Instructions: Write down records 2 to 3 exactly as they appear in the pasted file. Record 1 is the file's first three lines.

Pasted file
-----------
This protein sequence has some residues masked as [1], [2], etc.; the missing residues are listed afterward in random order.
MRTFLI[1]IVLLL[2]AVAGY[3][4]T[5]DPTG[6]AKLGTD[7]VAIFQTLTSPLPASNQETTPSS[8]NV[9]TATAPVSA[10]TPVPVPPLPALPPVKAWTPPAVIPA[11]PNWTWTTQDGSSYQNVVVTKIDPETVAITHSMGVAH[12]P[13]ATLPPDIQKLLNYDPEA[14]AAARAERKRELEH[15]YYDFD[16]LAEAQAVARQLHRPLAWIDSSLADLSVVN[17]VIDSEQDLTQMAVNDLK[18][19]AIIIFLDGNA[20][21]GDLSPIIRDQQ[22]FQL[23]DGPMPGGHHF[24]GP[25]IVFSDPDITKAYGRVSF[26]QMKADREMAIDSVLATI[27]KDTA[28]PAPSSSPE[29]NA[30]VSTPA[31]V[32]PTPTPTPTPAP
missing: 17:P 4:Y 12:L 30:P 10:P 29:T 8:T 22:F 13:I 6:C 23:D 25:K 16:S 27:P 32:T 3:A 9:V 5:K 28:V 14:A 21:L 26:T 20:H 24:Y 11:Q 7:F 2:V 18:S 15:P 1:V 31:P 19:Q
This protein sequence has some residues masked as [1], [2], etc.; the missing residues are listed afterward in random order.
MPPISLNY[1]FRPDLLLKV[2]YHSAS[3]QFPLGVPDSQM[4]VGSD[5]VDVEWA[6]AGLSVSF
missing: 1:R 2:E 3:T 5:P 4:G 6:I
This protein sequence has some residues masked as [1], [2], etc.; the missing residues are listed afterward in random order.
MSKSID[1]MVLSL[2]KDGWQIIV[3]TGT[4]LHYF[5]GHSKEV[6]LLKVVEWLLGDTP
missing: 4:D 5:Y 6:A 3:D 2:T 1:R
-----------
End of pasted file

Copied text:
This protein sequence has some residues masked as [1], [2], etc.; the missing residues are listed afterward in random order.
MPPISLNY[1]FRPDLLLKV[2]YHSAS[3]QFPLGVPDSQM[4]VGSD[5]VDVEWA[6]AGLSVSF
missing: 1:R 2:E 3:T 5:P 4:G 6:I
This protein sequence has some residues masked as [1], [2], etc.; the missing residues are listed afterward in random order.
MSKSID[1]MVLSL[2]KDGWQIIV[3]TGT[4]LHYF[5]GHSKEV[6]LLKVVEWLLGDTP
missing: 4:D 5:Y 6:A 3:D 2:T 1:R